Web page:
Rep. Thomas Massie (R-Ky.), who has two engineering degrees from the Massachusetts Institute of Technology, began his line of questioning attempting to undermine Kerry’s authority on the issue by asking him about his “science degree” from Yale.
Kerry explained it was actually a bachelor of arts in political science.
“How do you get a bachelor of arts in a science?” Massie asked.
“Well, it’s liberal arts education . . .” Kerry replied.
“So, it’s not really science,” Massie said. “I think it’s somewhat appropriate that someone with a pseudoscience degree is here pushing pseudoscience in front of our committee today.”
“Are you serious?” Kerry said. “Is this really serious? This is really happening here?”
It went on like this for several more minutes, with Massie continuing to conflate natural sciences with social sciences.
Kerry, who served in the Senate for 28 years and was the Democrats’ presidential nominee in 2004, sat through four hours of Republicans trying to poke holes in scientific evidence that climate change is real.
Massie, during his bizarre back and forth with Kerry, asked why carbon dioxide was higher on Earth millions of years ago than it is today, to which Kerry responded, “But there weren’t human beings; that was a different world, folks.”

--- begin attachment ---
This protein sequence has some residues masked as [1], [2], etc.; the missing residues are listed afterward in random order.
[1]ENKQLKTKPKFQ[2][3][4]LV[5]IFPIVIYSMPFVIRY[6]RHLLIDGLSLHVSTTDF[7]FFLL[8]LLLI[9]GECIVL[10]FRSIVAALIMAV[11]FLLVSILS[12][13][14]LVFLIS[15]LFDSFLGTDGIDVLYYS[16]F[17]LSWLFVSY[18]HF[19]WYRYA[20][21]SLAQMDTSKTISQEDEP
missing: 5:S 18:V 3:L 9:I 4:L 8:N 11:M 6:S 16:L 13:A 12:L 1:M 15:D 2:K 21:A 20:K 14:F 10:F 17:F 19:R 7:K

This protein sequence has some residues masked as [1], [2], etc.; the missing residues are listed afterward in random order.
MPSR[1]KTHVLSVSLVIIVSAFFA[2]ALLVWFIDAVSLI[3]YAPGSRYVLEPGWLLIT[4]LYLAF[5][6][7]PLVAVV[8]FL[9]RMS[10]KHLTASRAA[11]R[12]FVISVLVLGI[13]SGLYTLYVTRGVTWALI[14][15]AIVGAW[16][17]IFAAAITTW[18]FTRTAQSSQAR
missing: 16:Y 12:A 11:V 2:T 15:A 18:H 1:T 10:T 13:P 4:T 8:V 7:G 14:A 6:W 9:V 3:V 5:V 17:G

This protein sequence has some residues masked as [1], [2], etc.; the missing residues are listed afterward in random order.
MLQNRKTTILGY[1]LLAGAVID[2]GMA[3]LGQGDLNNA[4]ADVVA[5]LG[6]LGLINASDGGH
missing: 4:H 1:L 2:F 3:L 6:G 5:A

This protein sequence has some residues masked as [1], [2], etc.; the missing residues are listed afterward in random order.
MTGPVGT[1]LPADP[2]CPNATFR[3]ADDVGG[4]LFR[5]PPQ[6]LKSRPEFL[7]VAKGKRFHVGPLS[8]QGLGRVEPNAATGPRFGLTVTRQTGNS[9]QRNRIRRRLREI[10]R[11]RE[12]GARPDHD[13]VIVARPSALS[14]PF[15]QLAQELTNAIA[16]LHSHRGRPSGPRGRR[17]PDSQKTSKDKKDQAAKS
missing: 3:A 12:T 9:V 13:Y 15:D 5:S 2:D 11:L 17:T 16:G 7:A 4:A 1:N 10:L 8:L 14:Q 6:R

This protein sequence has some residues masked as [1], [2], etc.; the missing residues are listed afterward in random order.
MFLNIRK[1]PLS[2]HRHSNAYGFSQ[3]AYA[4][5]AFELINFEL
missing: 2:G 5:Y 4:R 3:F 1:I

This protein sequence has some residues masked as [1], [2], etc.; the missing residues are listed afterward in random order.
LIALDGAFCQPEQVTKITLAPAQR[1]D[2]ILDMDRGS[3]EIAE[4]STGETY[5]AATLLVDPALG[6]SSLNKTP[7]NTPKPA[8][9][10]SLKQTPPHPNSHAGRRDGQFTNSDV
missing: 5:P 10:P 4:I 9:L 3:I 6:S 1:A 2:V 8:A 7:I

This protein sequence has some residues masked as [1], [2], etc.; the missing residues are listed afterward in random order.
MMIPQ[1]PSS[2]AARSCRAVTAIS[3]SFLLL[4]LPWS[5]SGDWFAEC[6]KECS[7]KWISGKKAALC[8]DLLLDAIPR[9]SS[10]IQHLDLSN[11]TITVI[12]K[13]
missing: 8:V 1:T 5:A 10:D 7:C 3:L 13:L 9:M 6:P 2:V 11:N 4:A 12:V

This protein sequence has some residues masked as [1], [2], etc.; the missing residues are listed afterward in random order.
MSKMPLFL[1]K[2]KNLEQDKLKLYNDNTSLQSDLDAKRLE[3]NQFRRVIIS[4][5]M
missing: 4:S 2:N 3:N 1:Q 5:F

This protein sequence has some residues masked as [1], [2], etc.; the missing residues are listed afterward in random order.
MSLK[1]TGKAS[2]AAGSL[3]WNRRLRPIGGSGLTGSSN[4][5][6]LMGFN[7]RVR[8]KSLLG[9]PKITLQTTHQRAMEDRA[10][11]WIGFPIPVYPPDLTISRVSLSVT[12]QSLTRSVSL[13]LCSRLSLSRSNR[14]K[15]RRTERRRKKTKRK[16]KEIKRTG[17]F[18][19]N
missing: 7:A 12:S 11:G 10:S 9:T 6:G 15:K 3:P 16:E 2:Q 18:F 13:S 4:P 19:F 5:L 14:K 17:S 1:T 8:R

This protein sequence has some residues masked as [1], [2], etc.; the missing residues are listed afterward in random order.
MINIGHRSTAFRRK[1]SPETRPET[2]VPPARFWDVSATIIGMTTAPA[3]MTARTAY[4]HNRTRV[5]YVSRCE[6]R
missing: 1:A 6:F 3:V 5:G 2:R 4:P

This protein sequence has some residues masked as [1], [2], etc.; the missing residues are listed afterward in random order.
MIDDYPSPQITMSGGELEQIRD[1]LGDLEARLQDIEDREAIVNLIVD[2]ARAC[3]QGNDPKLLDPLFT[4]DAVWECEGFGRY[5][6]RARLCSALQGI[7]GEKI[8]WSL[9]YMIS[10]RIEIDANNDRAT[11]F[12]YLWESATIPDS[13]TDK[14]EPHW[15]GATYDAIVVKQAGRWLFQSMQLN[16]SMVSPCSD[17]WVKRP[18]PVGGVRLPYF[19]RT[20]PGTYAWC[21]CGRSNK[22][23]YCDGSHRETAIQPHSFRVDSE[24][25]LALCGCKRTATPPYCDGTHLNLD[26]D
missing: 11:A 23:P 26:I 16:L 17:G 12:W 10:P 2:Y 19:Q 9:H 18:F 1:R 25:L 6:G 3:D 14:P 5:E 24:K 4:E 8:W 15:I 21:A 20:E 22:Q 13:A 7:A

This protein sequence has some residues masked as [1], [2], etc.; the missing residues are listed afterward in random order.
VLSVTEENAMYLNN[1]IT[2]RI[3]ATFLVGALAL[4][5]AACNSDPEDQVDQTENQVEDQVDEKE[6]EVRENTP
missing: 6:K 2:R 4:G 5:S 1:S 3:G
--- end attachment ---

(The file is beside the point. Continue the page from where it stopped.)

“Did geology stop when we got on the planet?” Massie asked.
An exasperated Kerry replied, “This is just not a serious conversation.”
Other Republicans used the platform to attack the Green New Deal, a sweeping set of policy goals championed by the left to deal with climate change and economic inequality.
When Kerry was asked how the country would pay for such a plan, most commonly associated with Rep. Alexandria Ocasio-Cortez (D-N.Y.), Kerry took a shot.
“Congresswoman Ocasio-Cortez has in fact offered more leadership in one day or one week than President Trump has in his lifetime on this subject,” Kerry said. “And my question is, where is your proposal? Did you have any hearings on it in the last few years? Mostly on Benghazi, if I recall.”